Hi, I am surprised why anybody is surprised about the different number of modes ("peaks"): the number of modes of a distribution is not conserved under monotonous transformations (such as the background correction in RMA), this simply follows from chain rule. See below for a simple example with some "mock" microarray intensities z and density of log-transformed values before and after a (primitive) background background correction. Cheers Wolfgang set.seed(123) n = 100000 z = 20 + exp(c(rnorm(n), 3+rnorm(n))) par(mfrow=c(1,2)) plot(density(log2(z))) plot(density(log2(z-20))) noel0925 at sbcglobal.net wrote: > In the paper: Exploration, Normalization and Summaries > of High Density Oligonucleotide Array Probe Level Data > the following statement regarding the > bimodality of log2(PM) values and RMA background > corrected PM values can be found- "The same bimodal > effect is seen when we stratisfy by log2(PM), thus it > is not an artifact of conditioning on sums." (p4). > I am a little confused by this as I thought that > indeed an artifact of the convolution! > > Clearly, the background corrected intensity > values are given by E(S | O) or the conditional > expectation of the signal given what we observe; where > the observed signal is the convolution of a normally > distributed background (N) mean mu variance sigma^2 > (B~ N(u, ??^2)) and an exponentially distributed > signal (S) with mean alpha (S~ exp(??)). > > There have been several postings regarding this matter > in the Bioconductor archives and all seem to point to > this. Have I misunderstood? > > In particular was the following post: > https://stat.ethz.ch/pipermail/bioconductor/2004-August/005908.html > (See below the response from zwu at jhsph.edu > > The original question I got was about the bimodal > distribution of gcrma > result from probe intensities with unimodel > distribution. My answer was > that the "change" was not necessarily surprising. > > For example , when you have "true log signal" from a > bimodal distribution > logS=c(rnorm(1000,3,1),rnorm(1000,8,2)) > # You will see this has two peaks > par(mfrow=c(2,2)) > plot(density(logS)) > #if the background, log(non-specific binding) come > from > logB=rnorm(2000,6,1) > #then when you plot the histogram of convolution in > log scale, > plot(density(log(exp(logS)+exp(logB)))) > #you see only one peak, and this would be "before > gcrma". > > This explanation made sense to me, but seems to > contradict what is stated in the paper. > > Also, can someone explain the difference between RMA > background version1 vs version2? > > > Best regards, > Noel > > _______________________________________________ > Bioconductor mailing list > Bioconductor at stat.math.ethz.ch > https://stat.ethz.ch/mailman/listinfo/bioconductor > Search the archives: http://news.gmane.org/gmane.science.biology.informatics.conductor -- ------------------------------------------------------------------ Wolfgang Huber EBI/EMBL Cambridge UK http://www.ebi.ac.uk/huber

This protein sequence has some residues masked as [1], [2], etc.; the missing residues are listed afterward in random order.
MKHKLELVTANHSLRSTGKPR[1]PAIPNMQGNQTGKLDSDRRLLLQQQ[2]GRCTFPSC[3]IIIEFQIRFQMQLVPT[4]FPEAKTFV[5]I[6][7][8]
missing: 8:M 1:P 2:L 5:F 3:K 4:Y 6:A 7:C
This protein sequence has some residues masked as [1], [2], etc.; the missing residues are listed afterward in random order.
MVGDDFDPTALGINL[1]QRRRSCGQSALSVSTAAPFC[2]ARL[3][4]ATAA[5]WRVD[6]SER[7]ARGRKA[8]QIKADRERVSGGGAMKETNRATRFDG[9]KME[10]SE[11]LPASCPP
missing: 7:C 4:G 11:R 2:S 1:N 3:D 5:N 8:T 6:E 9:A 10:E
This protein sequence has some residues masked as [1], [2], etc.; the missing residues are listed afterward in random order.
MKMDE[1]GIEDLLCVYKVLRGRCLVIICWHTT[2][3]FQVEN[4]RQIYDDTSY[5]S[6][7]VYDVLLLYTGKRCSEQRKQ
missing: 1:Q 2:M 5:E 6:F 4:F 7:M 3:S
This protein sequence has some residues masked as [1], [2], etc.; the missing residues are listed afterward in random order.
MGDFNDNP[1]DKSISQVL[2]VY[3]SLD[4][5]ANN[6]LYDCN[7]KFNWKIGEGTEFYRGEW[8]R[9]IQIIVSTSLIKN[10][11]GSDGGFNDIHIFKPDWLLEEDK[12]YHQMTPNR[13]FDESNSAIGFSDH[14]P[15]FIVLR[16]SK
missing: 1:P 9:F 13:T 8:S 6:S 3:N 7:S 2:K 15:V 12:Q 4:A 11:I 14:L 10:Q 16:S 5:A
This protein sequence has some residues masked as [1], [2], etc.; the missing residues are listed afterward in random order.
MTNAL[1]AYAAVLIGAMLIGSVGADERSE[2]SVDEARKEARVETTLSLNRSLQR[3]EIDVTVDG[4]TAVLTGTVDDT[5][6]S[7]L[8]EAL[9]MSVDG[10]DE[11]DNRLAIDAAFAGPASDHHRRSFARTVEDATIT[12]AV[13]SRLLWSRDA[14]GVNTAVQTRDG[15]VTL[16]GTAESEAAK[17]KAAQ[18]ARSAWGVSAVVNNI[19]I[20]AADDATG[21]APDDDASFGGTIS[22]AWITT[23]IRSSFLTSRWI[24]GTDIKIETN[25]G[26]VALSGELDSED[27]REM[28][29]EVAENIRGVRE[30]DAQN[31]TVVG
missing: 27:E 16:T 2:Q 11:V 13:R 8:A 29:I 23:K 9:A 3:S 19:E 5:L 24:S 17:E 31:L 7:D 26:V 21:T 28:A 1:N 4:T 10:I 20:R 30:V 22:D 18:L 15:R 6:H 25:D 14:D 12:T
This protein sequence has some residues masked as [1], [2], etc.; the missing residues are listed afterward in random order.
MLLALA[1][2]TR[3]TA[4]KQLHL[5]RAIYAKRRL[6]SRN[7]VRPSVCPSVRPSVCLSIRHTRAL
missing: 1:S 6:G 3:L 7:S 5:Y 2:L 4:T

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Wolfgang, Thank you for your reply. Just so that I am clear- the point is that the bimodality is not an artifact of the convolution, but simply the fact that the number of modes of a distribution is not conserved under monotonous transformations. This is why the paper points to the fact that the histograms of log2 (PMs/MMs) stratified by log2(PMs) is bimodal -so bimodality is a more general property of the probe level data. Please clarify if this is incorrect. Thanks, Noel --- Wolfgang Huber <huber at="" ebi.ac.uk=""> wrote: > > Hi, > > I am surprised why anybody is surprised about the > different number of > modes ("peaks"): the number of modes of a > distribution is not conserved > under monotonous transformations (such as the > background correction in > RMA), this simply follows from chain rule. > > See below for a simple example with some "mock" > microarray intensities z > and density of log-transformed values before and > after a (primitive) > background background correction. > > Cheers > Wolfgang > > > set.seed(123) > > n = 100000 > z = 20 + exp(c(rnorm(n), 3+rnorm(n))) > > par(mfrow=c(1,2)) > plot(density(log2(z))) > plot(density(log2(z-20))) > > > noel0925 at sbcglobal.net wrote: > > In the paper: Exploration, Normalization and > Summaries > > of High Density Oligonucleotide Array Probe Level > Data > > the following statement regarding the > > bimodality of log2(PM) values and RMA background > > corrected PM values can be found- "The same > bimodal > > effect is seen when we stratisfy by log2(PM), thus > it > > is not an artifact of conditioning on sums." (p4). > > I am a little confused by this as I thought that > > indeed an artifact of the convolution! > > > > Clearly, the background corrected intensity > > values are given by E(S | O) or the conditional > > expectation of the signal given what we observe; > where > > the observed signal is the convolution of a > normally > > distributed background (N) mean mu variance > sigma^2 > > (B~ N(u, ????^2)) and an exponentially distributed > > signal (S) with mean alpha (S~ exp(????)). > > > > There have been several postings regarding this > matter > > in the Bioconductor archives and all seem to point > to > > this. Have I misunderstood? > > > > In particular was the following post: > > > https://stat.ethz.ch/pipermail/bioconductor/2004-August/005908.html > > (See below the response from zwu at jhsph.edu > > > > The original question I got was about the bimodal > > distribution of gcrma > > result from probe intensities with unimodel > > distribution. My answer was > > that the "change" was not necessarily surprising. > > > > For example , when you have "true log signal" from > a > > bimodal distribution > > logS=c(rnorm(1000,3,1),rnorm(1000,8,2)) > > # You will see this has two peaks > > par(mfrow=c(2,2)) > > plot(density(logS)) > > #if the background, log(non-specific binding) come > > from > > logB=rnorm(2000,6,1) > > #then when you plot the histogram of convolution > in > > log scale, > > plot(density(log(exp(logS)+exp(logB)))) > > #you see only one peak, and this would be "before > > gcrma". > > > > This explanation made sense to me, but seems to > > contradict what is stated in the paper. > > > > Also, can someone explain the difference between > RMA > > background version1 vs version2? > > > > > > Best regards, > > Noel > > > > _______________________________________________ > > Bioconductor mailing list > > Bioconductor at stat.math.ethz.ch > > https://stat.ethz.ch/mailman/listinfo/bioconductor > > Search the archives: > http://news.gmane.org/gmane.science.biology.informatics.conductor > > > -- > ------------------------------------------------------------------ > Wolfgang Huber EBI/EMBL Cambridge UK > http://www.ebi.ac.uk/huber > >